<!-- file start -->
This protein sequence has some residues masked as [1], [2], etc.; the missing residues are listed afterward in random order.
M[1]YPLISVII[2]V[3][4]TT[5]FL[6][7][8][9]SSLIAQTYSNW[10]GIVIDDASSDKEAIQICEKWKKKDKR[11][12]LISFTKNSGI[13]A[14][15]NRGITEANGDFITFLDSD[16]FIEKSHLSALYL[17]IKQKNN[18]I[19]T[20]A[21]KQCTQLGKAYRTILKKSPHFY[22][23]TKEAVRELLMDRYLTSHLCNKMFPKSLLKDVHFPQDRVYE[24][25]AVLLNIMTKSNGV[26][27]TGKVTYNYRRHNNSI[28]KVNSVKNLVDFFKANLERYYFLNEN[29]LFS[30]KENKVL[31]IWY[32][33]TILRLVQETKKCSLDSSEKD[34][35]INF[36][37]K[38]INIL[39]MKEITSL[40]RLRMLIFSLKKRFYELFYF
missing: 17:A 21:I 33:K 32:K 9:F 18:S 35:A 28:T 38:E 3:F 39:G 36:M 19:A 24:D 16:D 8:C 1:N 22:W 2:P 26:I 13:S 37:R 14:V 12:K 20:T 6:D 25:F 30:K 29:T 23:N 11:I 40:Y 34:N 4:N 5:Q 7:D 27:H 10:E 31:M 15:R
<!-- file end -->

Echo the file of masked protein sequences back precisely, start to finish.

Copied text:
This protein sequence has some residues masked as [1], [2], etc.; the missing residues are listed afterward in random order.
M[1]YPLISVII[2]V[3][4]TT[5]FL[6][7][8][9]SSLIAQTYSNW[10]GIVIDDASSDKEAIQICEKWKKKDKR[11][12]LISFTKNSGI[13]A[14][15]NRGITEANGDFITFLDSD[16]FIEKSHLSALYL[17]IKQKNN[18]I[19]T[20]A[21]KQCTQLGKAYRTILKKSPHFY[22][23]TKEAVRELLMDRYLTSHLCNKMFPKSLLKDVHFPQDRVYE[24][25]AVLLNIMTKSNGV[26][27]TGKVTYNYRRHNNSI[28]KVNSVKNLVDFFKANLERYYFLNEN[29]LFS[30]KENKVL[31]IWY[32][33]TILRLVQETKKCSLDSSEKD[34][35]INF[36][37]K[38]INIL[39]MKEITSL[40]RLRMLIFSLKKRFYELFYF
missing: 17:A 21:I 33:K 32:K 9:F 18:S 35:A 28:T 38:E 3:F 39:G 36:M 19:A 24:D 16:D 8:C 1:N 22:W 2:P 26:I 13:S 37:R 14:V 12:K 20:T 6:D 25:F 30:K 29:T 23:N 11:I 40:Y 34:N 4:N 5:Q 7:D 27:H 10:E 31:M 15:R